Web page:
In the recent high-profile public relations battle between artist Ai Weiwei and Lego, significant attention has been directed to the toy behemoth’s rapidly growing business interests in China. Even with a sales growth rate of more than 50 percent in China last year, Lego’s profits are about far more than plastic bricks alone. In fact, Lego increasingly dependent on one industry that is especially known to be a regular target of Chinese censorship—film.
The world’s second-largest toymaker, Lego has defined China as a future “core market” for its continued growth as it pursues retail expansion in the country, and is currently building a major factory and distribution center in eastern China. But just a little over a decade ago, the global toy behemoth was facing significant revenue declines—until it launched a massive company overhaul that included significantly increased investment in linking its toy business to the movie business. In 2003, the company saw a $240 million operating loss, causing its leaders to embark on a turnaround plan in 2004 that included a growing number of product lines featuring licensed film characters over the next decade. Building on the success of its licensed Star Wars, Harry Potter, and Spiderman characters prior to 2004, the company added nine more entertainment licensing agreements, including Batman and Lord of the Rings. Expenditures on licensing have increased more than eightfold over the past decade, rising from about $33 million in 2004 to over $295 million last year.
Although the company’s CEO has said that licensing deals are “on a list of about 10 things” driving Lego’s growth, he has admitted that licensing deals now account for a third of the company’s total business, and its Star Wars line remains one of its all-time best sellers.
Last year, Lego doubled down on its film focus with the release of its very own blockbuster, The Lego Movie, which featured many of its franchised characters—such as Batman—and helped its full-year global revenue surge by 13 percent. The animated feature grossed more than $468 million worldwide, and the smash-hit blockbuster relied heavily on foreign audiences, with 45 percent of its total revenue coming from abroad. The success of the film was also credited as a source of growth for Lego’s toy sales, which fared much better than competitors such as Mattel, which continued to struggle to compete with video games for children’s attention.
Despite its global success—theatrical releases in more than 50 territories around the world, including Hong Kong, and the release of a Mandarin version on DVD and Blue-Ray—The Lego Movie never made it to what might have been its most lucrative foreign film market: China. Warner Bros. didn’t get the film approved by China’s notoriously strict film regulators for one of the limited quota slots available for major Hollywood studio releases, according to Lego Group’s CEO, even after overtures to China such as creating a special Chinese New Year greeting video. Despite the Lego Group’s stated apolitical stance, the film’s storyline about a group of revolutionaries plotting to overthrow a totalitarian overlord is not the type that generally goes over well with Chinese authorities—not to mention its message of freedom of creativity and expression.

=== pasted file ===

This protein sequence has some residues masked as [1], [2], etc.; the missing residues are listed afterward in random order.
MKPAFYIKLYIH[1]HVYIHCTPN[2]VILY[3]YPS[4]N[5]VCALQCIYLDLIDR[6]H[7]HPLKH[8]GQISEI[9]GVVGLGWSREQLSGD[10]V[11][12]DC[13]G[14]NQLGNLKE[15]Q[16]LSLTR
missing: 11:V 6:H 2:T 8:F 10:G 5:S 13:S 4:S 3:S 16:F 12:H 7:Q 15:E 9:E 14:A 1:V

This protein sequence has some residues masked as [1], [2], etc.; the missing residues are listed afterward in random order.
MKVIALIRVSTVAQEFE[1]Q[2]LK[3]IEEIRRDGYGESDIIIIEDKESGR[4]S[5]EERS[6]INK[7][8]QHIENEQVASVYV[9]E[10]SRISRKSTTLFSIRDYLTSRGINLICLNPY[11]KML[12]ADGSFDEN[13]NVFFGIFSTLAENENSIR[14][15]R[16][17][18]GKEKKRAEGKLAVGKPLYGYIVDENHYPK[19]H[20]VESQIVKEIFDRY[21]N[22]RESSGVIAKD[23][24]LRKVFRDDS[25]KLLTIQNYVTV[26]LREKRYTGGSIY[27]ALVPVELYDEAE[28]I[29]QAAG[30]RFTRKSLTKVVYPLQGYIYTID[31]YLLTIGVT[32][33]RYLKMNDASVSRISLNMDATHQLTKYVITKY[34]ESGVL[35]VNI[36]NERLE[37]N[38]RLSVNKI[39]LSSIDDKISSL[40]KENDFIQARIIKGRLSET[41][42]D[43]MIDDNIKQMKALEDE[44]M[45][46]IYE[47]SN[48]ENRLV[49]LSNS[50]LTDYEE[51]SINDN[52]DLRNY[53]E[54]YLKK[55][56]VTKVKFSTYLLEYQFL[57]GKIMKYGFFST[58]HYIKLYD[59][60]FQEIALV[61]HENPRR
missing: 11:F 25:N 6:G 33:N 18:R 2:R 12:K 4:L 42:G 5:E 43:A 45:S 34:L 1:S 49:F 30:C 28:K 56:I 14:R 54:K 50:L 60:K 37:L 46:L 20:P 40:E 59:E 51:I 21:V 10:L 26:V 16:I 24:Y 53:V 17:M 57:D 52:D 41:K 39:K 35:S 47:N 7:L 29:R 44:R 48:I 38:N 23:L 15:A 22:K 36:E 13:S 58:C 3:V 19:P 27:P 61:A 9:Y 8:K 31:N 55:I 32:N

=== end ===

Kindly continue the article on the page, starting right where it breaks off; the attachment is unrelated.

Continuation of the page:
With two more films in the works, the Lego brand will have at least a few more chances to vie for a coveted spot at the Chinese box office, with its best prospect coming from the upcoming Lego Ninjago film slated for September 2016, which is based on a Cartoon Network TV series featuring elements from both Chinese and Japanese mythology in a mashup of kung-fu and samurai styles acted out by Lego characters. The Ninjago film is planned to be released a full year ahead of a forthcoming Lego Movie sequel.
The Lego Movie has also boosted attendance at Legoland theme parks, according to Legoland owner Merlin Entertainments, and a great deal of media attention has recently been focused on the fact that a new Shanghai Legoland was one of the major deals to come out of Xi Jinping’s recent state visit to the United Kingdom.
The new theme park would stand to benefit if future Lego-themed films reach mainland Chinese movie theaters—and so would Lego’s parent company. London-listed Merlin is about 30 percent owned by Lego parent Kirkbi A/S, a privately held family company. Legoland is set to open its Shanghai park under a joint venture between Merlin and investment firm China Media Capital (CMC), which itself recently formed a joint venture with Warner Bros., the studio behind the Lego movie franchise. The cachet of a Lego film association would help the park compete with a host of movie-themed amusement parks set to open in the China market in the coming years from studios including Disney and Huayi Brothers. As the world’s second-largest visitor attraction company (after Disney) Merlin already runs five attractions in China and is planning on introducing several of its other brands to the country, including The Dungeons, DreamWorks Tours, and Kung Fu Panda Adventures.
The catchphrase “everything is awesome” was itself used satirically in The Lego Movie to poke fun at conformity and unquestioning obedience to authority—a theme that may have helped to get the film blocked from the Chinese box office. While it may not be possible to confirm exactly how the company’s growing exposure to China’s censors are impacting its business decisions, the Lego Group’s future in film, and the film industry’s future in China, mean that it will pay off to play by someone else’s rules.